American Presidents Richard Nixon and George W. Bush each declared wars on ideas and the messaging behind them were so powerful that they have transformed the United States entirely. While Nixon’s “War on Drugs” transformed American politics domestically, Bush’s “War on Terror” is a far more pertinent comparison for the modern day.
While America’s fight against “terror” was initiated by real events like the 9/11 terrorist attack and Putin’s war on “Nazis” is invented, both seek to categorize a new form of enemy that is impossible to define but crucial to defend against.
Putin may choose to label Ukranians who oppose him as “Nazis” or “terrorists” or even both, but the result will be the same: sparking a panic in the Russian people that they must once again defend themselves from an existential threat at any cost.
Occupation and Insurgency
At this point, predictions about a Russian occupation are still largely theoretical. There are, however, three simple predictions for how Putin would handle the situation.
First, Russia would retain a strong troop presence in nearly all parts of Ukraine, regardless of the official outcome. Second, the Ukrainians would mount a large-scale insurgency that would be extremely well supplied. Lastly, Russian anti-insurgency efforts would be extremely violent.
Russia’s decision to maintain a large number of troops locally would be somewhat the result of a self-fulfilling prophecy. A large troop presence would inspire insurgent anti-Russian efforts, which would in turn demand an even larger troop presence. Putin clearly believed that Ukrainians would welcome his regime and his armies, and resistance would be almost certainly met with violence.
Russia has long used the presence of its soldiers to achieve its goals, like in Central Asia and in Crimea. Aside from any doomed attempt to suppress Ukrainian resistance, Putin would keep a large troop presence to secure Ukraine’s vast natural resources and ensure protection from NATO rivals.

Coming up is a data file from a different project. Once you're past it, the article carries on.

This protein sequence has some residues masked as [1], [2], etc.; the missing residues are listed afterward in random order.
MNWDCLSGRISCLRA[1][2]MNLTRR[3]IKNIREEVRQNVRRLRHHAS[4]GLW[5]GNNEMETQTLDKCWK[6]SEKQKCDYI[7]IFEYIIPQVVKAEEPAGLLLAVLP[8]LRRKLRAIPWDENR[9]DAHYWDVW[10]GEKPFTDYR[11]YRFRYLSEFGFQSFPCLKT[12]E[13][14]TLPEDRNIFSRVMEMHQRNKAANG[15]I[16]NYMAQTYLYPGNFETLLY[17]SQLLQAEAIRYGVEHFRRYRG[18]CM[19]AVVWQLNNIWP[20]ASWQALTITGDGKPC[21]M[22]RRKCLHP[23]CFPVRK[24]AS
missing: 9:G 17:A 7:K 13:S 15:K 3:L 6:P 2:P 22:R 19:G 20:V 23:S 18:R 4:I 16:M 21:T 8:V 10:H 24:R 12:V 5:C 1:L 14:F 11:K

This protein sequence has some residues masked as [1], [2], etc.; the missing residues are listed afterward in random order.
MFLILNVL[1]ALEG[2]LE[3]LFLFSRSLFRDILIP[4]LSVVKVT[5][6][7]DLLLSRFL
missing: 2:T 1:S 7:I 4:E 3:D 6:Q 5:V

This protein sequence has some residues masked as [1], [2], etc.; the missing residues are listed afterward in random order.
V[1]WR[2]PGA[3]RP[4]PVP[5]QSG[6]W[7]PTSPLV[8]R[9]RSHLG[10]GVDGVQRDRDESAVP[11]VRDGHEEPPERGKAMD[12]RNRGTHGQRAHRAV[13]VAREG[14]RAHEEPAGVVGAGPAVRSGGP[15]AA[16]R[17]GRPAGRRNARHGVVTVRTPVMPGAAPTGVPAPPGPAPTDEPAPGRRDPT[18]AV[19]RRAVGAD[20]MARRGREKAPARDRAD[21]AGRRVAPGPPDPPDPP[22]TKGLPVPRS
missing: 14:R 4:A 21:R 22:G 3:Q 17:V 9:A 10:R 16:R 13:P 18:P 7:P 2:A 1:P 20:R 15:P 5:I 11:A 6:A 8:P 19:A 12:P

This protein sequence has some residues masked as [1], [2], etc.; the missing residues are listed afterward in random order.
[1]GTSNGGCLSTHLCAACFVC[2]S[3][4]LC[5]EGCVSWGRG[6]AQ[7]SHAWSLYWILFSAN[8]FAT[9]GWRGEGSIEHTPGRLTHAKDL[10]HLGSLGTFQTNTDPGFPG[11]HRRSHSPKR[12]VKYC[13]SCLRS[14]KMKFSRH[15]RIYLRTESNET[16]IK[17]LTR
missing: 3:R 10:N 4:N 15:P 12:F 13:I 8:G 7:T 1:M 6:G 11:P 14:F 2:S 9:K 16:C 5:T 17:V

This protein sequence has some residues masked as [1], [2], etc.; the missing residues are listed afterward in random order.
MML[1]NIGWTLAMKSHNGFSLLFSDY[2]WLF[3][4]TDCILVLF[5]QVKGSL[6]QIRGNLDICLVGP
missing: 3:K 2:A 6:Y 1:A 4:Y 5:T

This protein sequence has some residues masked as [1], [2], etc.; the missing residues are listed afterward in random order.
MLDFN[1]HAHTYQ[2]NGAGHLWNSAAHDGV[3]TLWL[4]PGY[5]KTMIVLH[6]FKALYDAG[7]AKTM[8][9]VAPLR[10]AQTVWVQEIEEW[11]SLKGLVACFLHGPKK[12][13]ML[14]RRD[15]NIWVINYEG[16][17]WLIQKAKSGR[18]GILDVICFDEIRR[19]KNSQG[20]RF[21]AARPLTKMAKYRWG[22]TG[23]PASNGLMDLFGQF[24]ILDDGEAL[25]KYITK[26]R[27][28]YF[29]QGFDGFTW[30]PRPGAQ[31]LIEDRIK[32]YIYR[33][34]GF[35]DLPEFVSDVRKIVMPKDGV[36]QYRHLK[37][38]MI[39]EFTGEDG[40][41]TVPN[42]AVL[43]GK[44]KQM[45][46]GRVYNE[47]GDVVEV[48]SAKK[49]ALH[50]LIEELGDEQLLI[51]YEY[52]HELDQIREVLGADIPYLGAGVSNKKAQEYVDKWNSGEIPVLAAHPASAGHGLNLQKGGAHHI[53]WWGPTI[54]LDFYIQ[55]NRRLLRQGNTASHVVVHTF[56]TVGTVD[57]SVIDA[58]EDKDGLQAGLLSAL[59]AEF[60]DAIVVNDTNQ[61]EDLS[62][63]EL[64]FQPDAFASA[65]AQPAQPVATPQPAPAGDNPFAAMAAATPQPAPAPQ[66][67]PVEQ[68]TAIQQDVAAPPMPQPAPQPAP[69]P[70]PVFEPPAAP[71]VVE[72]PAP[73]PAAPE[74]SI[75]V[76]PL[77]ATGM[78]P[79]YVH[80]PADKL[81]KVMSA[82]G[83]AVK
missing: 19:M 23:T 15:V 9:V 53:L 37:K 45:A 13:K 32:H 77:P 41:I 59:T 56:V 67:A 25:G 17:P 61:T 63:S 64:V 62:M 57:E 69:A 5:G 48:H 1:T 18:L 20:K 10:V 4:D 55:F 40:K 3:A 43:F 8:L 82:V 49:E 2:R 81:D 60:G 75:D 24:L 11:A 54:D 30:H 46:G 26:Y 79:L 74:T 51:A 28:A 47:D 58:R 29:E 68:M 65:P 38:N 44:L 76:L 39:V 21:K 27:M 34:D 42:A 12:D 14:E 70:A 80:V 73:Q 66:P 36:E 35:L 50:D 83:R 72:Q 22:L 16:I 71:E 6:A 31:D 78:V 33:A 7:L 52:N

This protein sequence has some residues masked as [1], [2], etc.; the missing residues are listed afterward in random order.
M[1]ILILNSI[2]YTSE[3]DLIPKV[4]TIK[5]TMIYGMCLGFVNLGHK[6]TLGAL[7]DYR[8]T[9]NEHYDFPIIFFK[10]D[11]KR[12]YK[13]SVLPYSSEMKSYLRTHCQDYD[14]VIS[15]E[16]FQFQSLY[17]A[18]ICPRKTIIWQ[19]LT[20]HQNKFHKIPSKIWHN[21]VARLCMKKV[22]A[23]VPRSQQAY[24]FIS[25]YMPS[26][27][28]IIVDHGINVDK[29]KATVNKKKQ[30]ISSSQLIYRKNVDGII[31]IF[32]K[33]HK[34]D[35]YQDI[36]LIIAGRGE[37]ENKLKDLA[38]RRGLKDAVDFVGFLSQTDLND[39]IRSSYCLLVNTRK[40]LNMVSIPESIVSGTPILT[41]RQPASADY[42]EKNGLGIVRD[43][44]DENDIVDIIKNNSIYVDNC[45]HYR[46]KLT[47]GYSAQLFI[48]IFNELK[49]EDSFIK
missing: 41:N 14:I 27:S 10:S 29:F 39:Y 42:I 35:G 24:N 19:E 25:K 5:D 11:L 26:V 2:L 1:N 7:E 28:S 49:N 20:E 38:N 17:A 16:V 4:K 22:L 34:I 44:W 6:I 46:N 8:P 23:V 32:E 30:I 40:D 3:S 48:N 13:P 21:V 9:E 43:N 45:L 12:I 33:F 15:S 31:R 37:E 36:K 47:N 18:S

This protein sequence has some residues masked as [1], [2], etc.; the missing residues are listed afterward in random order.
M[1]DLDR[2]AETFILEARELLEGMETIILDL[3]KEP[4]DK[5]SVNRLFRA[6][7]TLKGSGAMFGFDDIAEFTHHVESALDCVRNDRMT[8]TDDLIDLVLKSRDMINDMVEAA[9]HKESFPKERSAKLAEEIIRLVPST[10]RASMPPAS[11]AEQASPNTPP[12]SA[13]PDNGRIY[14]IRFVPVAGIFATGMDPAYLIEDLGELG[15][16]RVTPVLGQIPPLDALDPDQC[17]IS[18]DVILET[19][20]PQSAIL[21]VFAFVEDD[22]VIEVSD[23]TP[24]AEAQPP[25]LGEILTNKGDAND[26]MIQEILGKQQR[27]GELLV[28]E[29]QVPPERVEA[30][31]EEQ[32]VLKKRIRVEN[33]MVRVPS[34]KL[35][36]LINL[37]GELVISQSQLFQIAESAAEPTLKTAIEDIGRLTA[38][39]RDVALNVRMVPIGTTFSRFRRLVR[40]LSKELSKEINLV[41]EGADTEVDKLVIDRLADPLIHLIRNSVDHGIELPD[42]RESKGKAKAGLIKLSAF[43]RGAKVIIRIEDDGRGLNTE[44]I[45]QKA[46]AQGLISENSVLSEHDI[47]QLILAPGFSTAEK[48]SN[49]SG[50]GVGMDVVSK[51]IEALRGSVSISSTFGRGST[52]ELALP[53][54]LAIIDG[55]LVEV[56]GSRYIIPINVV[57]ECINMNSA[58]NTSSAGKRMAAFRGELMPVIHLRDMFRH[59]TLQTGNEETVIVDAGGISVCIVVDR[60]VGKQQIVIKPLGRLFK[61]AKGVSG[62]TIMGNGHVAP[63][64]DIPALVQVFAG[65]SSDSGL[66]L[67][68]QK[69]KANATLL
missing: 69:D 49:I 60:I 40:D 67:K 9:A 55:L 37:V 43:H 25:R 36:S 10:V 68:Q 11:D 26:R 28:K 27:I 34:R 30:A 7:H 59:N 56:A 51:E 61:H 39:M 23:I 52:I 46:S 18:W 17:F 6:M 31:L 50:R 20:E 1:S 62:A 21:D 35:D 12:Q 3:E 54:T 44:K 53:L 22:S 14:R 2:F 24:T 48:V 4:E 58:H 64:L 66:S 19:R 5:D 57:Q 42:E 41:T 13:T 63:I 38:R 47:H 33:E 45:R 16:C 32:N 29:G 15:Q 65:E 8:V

Conversely, Ukraine has everything in place to mount one of the most ferocious and well-funded insurgencies in modern history. Ukranians are building an identity around a fearless patriotic battle against the Russian invaders. With citizens rushing to defend their country, they would be a population with the will to sustain bloody anti-insurgency efforts for years to come.
Even after the massive amount of weapons flooding into Ukraine, it has long been hinted that the U.S. and its allies would substantially support a Ukrainian insurgency. Ukrainian President Volodymyr Zelenskyy’s personal charisma has attracted sympathy for Ukranians worldwide.
Considering how the Taliban in Afghanistan forced out the far superior American military with considerably less substantial means of supporting themselves than military aid from the U.S. and its allies, Ukrainian insurgents would be in a strong position to face down a Russian occupation.
Admiration of the patriotism and courage of the Ukranians aside, this likely bold and resilient Ukrainian insurgency would be met with brutality and mass killings of innocents under the guise of a “denazification” campaign by Russia.
A counterinsurgency campaign against a powerful and highly entrenched insurgency that has been labeled (by a dictator) as a historical enemy whose very existence is a threat to national defense–this is the essence of Putin’s promise of “denazification”.
A campaign to eradicate an invisible enemy could be the basis for war crimes, cultural eradication modeled after China’s violence against Uyghur populations or even ethnic cleansing on a large scale (an eerie reminder of a past genocide against Ukranians).
The concept of brutal violence against the citizens of an occupied country is painful to even imagine. It’s far too soon to know if Russia even can occupy Ukraine, let alone to understand Moscow’s intentions.
American foreign policy experts must take Putin’s “denazification” language far more seriously, because they could be a subtle promise of terrible atrocities.
Patrick Fox is a regular writer for the Review. He majors in International Relations at Syracuse University, where he is president of the Syracuse John Quincy Adams Society.